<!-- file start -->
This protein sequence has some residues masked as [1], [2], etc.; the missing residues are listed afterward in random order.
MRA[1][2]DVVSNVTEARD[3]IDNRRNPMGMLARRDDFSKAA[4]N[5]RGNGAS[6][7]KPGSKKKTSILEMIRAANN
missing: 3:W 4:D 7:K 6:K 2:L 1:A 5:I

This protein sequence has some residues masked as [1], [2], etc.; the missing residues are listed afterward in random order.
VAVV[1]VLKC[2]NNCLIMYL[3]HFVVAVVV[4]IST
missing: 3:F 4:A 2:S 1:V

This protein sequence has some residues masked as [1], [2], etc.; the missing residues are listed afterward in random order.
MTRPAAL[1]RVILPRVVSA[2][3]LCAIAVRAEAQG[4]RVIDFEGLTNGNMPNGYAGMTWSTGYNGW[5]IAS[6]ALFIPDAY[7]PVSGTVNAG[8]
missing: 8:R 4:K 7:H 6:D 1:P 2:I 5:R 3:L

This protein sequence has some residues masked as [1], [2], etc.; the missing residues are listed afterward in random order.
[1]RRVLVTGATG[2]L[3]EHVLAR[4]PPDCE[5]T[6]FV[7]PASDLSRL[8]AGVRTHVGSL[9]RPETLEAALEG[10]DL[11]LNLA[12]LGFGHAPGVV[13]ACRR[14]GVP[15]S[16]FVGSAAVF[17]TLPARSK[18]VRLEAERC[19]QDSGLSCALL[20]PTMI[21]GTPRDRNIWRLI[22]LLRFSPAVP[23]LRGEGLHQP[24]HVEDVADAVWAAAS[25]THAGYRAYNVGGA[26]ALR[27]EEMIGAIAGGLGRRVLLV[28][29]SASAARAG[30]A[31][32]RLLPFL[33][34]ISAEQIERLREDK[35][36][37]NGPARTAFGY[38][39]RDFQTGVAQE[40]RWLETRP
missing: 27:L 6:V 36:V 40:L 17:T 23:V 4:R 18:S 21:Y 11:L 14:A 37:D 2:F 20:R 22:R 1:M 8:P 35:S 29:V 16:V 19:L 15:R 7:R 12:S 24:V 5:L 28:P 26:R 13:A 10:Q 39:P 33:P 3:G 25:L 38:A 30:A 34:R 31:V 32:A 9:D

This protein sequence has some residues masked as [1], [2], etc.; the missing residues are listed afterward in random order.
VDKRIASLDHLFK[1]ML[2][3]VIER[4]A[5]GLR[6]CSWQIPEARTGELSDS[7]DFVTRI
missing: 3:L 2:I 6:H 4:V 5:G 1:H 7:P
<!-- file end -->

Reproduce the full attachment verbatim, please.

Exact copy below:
This protein sequence has some residues masked as [1], [2], etc.; the missing residues are listed afterward in random order.
MRA[1][2]DVVSNVTEARD[3]IDNRRNPMGMLARRDDFSKAA[4]N[5]RGNGAS[6][7]KPGSKKKTSILEMIRAANN
missing: 3:W 4:D 7:K 6:K 2:L 1:A 5:I

This protein sequence has some residues masked as [1], [2], etc.; the missing residues are listed afterward in random order.
VAVV[1]VLKC[2]NNCLIMYL[3]HFVVAVVV[4]IST
missing: 3:F 4:A 2:S 1:V

This protein sequence has some residues masked as [1], [2], etc.; the missing residues are listed afterward in random order.
MTRPAAL[1]RVILPRVVSA[2][3]LCAIAVRAEAQG[4]RVIDFEGLTNGNMPNGYAGMTWSTGYNGW[5]IAS[6]ALFIPDAY[7]PVSGTVNAG[8]
missing: 8:R 4:K 7:H 6:D 1:P 2:I 5:R 3:L

This protein sequence has some residues masked as [1], [2], etc.; the missing residues are listed afterward in random order.
[1]RRVLVTGATG[2]L[3]EHVLAR[4]PPDCE[5]T[6]FV[7]PASDLSRL[8]AGVRTHVGSL[9]RPETLEAALEG[10]DL[11]LNLA[12]LGFGHAPGVV[13]ACRR[14]GVP[15]S[16]FVGSAAVF[17]TLPARSK[18]VRLEAERC[19]QDSGLSCALL[20]PTMI[21]GTPRDRNIWRLI[22]LLRFSPAVP[23]LRGEGLHQP[24]HVEDVADAVWAAAS[25]THAGYRAYNVGGA[26]ALR[27]EEMIGAIAGGLGRRVLLV[28][29]SASAARAG[30]A[31][32]RLLPFL[33][34]ISAEQIERLREDK[35][36][37]NGPARTAFGY[38][39]RDFQTGVAQE[40]RWLETRP
missing: 27:L 6:V 36:V 40:L 17:T 23:V 4:R 18:S 21:Y 11:L 14:A 37:D 2:F 20:R 22:R 1:M 8:P 35:S 29:V 16:V 19:L 15:R 7:R 12:S 24:V 5:L 28:P 26:R 13:A 10:Q 39:P 33:P 3:G 25:L 38:A 30:A 34:R 31:V 32:A 9:D

This protein sequence has some residues masked as [1], [2], etc.; the missing residues are listed afterward in random order.
VDKRIASLDHLFK[1]ML[2][3]VIER[4]A[5]GLR[6]CSWQIPEARTGELSDS[7]DFVTRI
missing: 3:L 2:I 6:H 4:V 5:G 1:H 7:P